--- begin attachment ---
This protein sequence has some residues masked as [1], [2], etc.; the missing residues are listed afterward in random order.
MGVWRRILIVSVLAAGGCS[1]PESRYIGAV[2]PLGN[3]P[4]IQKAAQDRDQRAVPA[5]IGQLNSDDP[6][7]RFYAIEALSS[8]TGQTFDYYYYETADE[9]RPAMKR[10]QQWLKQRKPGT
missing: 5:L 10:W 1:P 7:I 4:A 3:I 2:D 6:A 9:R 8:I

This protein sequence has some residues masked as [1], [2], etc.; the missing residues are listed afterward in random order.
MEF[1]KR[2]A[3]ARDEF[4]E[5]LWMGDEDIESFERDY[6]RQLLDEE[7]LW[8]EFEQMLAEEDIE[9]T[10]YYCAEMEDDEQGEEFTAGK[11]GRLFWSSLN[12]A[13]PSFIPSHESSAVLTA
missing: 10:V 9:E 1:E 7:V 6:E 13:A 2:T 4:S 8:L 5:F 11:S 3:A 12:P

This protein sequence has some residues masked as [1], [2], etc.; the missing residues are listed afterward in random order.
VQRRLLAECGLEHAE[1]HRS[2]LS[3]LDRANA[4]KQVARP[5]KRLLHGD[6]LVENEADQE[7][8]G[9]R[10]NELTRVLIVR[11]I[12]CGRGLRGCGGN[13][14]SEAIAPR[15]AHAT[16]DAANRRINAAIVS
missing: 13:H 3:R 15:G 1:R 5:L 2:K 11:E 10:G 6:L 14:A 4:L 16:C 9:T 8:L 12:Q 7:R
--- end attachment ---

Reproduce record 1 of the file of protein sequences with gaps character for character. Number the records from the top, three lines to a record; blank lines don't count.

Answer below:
This protein sequence has some residues masked as [1], [2], etc.; the missing residues are listed afterward in random order.
MGVWRRILIVSVLAAGGCS[1]PESRYIGAV[2]PLGN[3]P[4]IQKAAQDRDQRAVPA[5]IGQLNSDDP[6][7]RFYAIEALSS[8]TGQTFDYYYYETADE[9]RPAMKR[10]QQWLKQRKPGT
missing: 5:L 10:W 1:P 7:I 4:A 3:I 2:D 6:A 9:R 8:I